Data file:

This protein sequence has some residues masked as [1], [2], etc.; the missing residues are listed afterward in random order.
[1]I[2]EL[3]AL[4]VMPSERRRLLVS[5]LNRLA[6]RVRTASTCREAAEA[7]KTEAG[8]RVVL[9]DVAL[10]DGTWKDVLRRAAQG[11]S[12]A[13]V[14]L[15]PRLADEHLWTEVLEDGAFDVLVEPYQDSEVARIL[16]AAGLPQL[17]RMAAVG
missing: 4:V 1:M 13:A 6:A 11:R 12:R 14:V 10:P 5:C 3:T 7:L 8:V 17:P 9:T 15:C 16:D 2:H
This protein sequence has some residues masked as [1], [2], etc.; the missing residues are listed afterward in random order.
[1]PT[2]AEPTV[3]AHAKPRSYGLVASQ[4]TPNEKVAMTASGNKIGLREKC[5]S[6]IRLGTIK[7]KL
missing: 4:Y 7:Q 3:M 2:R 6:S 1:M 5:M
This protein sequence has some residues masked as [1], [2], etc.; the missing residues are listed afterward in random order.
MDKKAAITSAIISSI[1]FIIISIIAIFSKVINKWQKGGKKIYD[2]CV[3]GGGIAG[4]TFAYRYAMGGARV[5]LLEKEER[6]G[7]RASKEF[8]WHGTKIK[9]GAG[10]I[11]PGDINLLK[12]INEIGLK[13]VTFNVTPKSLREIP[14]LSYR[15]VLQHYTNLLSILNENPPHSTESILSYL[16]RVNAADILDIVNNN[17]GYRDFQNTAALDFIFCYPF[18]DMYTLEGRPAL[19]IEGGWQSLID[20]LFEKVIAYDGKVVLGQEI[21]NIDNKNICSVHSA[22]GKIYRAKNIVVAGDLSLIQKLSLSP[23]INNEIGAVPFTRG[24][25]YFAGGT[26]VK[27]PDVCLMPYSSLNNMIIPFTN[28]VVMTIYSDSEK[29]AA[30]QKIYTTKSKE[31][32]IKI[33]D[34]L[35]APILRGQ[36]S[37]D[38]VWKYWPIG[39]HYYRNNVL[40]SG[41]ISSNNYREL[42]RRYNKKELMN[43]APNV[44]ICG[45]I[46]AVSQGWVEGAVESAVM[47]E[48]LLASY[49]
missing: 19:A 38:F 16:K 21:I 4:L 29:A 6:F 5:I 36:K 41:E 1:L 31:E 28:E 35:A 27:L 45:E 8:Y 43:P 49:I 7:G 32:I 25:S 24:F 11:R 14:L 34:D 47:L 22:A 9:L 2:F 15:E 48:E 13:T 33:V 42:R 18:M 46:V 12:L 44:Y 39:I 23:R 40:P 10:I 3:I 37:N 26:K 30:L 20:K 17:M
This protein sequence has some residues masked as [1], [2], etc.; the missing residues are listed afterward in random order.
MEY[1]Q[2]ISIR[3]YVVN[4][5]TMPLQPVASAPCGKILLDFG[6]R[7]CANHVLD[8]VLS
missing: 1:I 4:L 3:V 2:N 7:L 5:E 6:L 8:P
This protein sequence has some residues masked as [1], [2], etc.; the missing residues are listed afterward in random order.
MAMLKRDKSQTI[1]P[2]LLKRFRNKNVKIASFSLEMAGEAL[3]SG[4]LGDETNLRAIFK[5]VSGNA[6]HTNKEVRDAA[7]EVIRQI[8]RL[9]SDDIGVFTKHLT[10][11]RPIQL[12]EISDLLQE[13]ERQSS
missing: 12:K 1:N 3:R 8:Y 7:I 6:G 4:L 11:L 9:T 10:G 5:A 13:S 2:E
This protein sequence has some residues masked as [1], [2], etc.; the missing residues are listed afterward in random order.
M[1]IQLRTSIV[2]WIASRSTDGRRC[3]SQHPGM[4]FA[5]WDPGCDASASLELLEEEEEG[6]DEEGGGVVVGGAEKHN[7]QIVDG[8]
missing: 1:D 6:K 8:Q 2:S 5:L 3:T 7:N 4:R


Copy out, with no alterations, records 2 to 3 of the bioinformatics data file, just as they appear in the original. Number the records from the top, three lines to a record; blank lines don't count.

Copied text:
This protein sequence has some residues masked as [1], [2], etc.; the missing residues are listed afterward in random order.
[1]PT[2]AEPTV[3]AHAKPRSYGLVASQ[4]TPNEKVAMTASGNKIGLREKC[5]S[6]IRLGTIK[7]KL
missing: 4:Y 7:Q 3:M 2:R 6:S 1:M 5:M
This protein sequence has some residues masked as [1], [2], etc.; the missing residues are listed afterward in random order.
MDKKAAITSAIISSI[1]FIIISIIAIFSKVINKWQKGGKKIYD[2]CV[3]GGGIAG[4]TFAYRYAMGGARV[5]LLEKEER[6]G[7]RASKEF[8]WHGTKIK[9]GAG[10]I[11]PGDINLLK[12]INEIGLK[13]VTFNVTPKSLREIP[14]LSYR[15]VLQHYTNLLSILNENPPHSTESILSYL[16]RVNAADILDIVNNN[17]GYRDFQNTAALDFIFCYPF[18]DMYTLEGRPAL[19]IEGGWQSLID[20]LFEKVIAYDGKVVLGQEI[21]NIDNKNICSVHSA[22]GKIYRAKNIVVAGDLSLIQKLSLSP[23]INNEIGAVPFTRG[24][25]YFAGGT[26]VK[27]PDVCLMPYSSLNNMIIPFTN[28]VVMTIYSDSEK[29]AA[30]QKIYTTKSKE[31][32]IKI[33]D[34]L[35]APILRGQ[36]S[37]D[38]VWKYWPIG[39]HYYRNNVL[40]SG[41]ISSNNYREL[42]RRYNKKELMN[43]APNV[44]ICG[45]I[46]AVSQGWVEGAVESAVM[47]E[48]LLASY[49]
missing: 19:A 38:F 16:K 21:I 4:L 29:A 6:F 5:I 36:K 41:E 1:L 31:E 28:E 35:A 27:L 45:E 8:Y 43:P 49:I 7:G 32:I 25:S 24:F 11:R 14:L 34:D 47:L 22:A 9:L 2:F 15:E 48:E 13:T 33:V 42:R 18:M 46:V 12:L 44:Y 39:I 23:R 40:P 10:I 3:I 37:N 26:K 30:L 20:K 17:M